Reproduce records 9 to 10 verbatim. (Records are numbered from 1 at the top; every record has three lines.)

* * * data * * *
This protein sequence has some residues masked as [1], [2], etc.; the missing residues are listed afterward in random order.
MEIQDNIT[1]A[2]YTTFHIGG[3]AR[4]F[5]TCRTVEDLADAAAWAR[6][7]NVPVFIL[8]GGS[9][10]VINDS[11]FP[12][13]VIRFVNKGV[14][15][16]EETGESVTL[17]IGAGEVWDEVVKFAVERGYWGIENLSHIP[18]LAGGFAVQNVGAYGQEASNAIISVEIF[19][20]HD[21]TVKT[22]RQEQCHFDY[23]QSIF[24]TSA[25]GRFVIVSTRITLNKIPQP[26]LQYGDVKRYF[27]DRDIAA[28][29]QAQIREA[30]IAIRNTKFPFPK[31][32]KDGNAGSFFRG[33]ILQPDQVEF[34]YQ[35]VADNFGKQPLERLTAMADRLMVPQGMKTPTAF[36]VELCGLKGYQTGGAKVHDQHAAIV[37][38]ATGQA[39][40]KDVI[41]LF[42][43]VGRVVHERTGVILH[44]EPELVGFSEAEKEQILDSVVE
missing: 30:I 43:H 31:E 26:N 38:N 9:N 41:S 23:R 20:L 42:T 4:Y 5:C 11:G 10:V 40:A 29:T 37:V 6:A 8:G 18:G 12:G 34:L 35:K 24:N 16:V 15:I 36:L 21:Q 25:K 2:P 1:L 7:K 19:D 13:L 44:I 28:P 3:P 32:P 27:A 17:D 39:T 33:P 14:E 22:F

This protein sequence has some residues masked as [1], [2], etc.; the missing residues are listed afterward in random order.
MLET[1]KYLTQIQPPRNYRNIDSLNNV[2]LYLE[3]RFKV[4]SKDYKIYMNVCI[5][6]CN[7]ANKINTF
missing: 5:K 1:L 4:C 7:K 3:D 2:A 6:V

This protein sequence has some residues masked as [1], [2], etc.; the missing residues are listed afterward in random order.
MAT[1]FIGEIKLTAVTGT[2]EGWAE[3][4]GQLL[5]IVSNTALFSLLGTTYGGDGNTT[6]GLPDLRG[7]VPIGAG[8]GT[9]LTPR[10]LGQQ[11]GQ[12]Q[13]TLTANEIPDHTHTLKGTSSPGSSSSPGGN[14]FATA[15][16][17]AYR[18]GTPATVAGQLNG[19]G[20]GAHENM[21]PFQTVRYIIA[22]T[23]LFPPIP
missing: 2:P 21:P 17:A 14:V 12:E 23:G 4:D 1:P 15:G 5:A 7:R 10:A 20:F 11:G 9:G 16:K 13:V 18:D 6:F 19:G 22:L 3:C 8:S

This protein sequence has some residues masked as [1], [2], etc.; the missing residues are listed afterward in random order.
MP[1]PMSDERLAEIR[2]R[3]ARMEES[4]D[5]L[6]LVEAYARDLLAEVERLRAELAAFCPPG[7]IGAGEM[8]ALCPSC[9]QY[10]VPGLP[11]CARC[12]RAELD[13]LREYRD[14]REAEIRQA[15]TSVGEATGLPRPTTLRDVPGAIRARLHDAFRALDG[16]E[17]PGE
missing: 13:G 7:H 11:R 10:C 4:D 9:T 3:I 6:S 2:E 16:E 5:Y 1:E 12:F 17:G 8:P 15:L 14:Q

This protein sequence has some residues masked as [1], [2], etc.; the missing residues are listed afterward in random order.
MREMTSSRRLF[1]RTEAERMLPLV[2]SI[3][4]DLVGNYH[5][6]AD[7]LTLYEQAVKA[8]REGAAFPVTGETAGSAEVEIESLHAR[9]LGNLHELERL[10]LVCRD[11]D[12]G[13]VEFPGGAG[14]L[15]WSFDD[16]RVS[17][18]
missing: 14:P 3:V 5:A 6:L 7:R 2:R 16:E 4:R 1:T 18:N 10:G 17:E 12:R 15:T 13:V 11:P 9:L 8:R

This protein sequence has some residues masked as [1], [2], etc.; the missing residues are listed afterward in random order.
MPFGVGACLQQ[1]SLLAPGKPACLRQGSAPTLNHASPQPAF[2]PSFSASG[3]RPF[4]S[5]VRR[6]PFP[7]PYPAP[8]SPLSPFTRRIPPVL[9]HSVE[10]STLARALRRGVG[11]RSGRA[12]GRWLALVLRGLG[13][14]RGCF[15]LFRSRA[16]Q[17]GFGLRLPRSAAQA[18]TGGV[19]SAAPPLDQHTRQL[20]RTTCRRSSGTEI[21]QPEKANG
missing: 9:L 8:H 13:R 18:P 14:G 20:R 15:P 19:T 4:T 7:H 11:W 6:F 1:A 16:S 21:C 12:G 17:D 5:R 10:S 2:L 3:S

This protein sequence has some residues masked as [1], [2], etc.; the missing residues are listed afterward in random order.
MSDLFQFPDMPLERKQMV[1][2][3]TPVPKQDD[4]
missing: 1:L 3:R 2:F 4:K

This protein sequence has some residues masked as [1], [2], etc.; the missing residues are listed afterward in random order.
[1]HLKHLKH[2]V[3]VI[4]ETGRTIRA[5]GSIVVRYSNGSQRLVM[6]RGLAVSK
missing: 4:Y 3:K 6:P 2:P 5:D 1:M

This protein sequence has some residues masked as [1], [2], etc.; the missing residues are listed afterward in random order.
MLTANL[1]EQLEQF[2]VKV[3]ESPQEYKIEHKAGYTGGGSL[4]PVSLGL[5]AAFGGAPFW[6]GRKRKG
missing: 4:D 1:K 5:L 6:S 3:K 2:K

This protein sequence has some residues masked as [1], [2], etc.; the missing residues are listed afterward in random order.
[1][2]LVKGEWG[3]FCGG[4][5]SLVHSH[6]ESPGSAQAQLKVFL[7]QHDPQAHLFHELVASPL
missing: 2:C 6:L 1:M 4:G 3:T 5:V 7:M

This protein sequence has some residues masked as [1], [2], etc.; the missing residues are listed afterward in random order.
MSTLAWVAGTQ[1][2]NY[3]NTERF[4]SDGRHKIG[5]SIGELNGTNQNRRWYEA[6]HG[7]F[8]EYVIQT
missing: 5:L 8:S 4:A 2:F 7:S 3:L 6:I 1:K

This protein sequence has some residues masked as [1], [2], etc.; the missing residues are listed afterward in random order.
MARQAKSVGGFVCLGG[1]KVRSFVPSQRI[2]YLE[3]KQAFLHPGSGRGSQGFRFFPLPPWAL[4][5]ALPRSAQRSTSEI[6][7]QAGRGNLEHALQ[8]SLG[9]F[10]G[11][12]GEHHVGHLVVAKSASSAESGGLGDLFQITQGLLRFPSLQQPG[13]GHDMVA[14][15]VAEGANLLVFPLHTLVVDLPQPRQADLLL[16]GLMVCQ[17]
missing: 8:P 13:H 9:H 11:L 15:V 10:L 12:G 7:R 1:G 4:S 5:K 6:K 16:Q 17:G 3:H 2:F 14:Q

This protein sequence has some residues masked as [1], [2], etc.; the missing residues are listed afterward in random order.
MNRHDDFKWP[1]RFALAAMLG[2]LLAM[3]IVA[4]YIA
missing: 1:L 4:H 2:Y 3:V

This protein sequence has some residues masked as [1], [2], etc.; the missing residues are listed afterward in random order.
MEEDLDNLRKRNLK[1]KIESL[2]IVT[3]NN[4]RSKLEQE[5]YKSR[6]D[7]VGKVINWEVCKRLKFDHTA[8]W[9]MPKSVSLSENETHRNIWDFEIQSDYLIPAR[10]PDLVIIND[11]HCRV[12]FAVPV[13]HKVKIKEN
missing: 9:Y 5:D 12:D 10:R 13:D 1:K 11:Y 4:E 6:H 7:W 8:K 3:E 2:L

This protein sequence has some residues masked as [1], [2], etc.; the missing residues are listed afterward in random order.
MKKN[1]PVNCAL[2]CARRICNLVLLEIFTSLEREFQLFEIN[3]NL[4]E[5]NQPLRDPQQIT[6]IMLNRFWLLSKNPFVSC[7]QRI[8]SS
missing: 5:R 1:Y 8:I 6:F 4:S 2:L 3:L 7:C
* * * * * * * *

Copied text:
This protein sequence has some residues masked as [1], [2], etc.; the missing residues are listed afterward in random order.
MLTANL[1]EQLEQF[2]VKV[3]ESPQEYKIEHKAGYTGGGSL[4]PVSLGL[5]AAFGGAPFW[6]GRKRKG
missing: 4:D 1:K 5:L 6:S 3:K 2:K

This protein sequence has some residues masked as [1], [2], etc.; the missing residues are listed afterward in random order.
[1][2]LVKGEWG[3]FCGG[4][5]SLVHSH[6]ESPGSAQAQLKVFL[7]QHDPQAHLFHELVASPL
missing: 2:C 6:L 1:M 4:G 3:T 5:V 7:M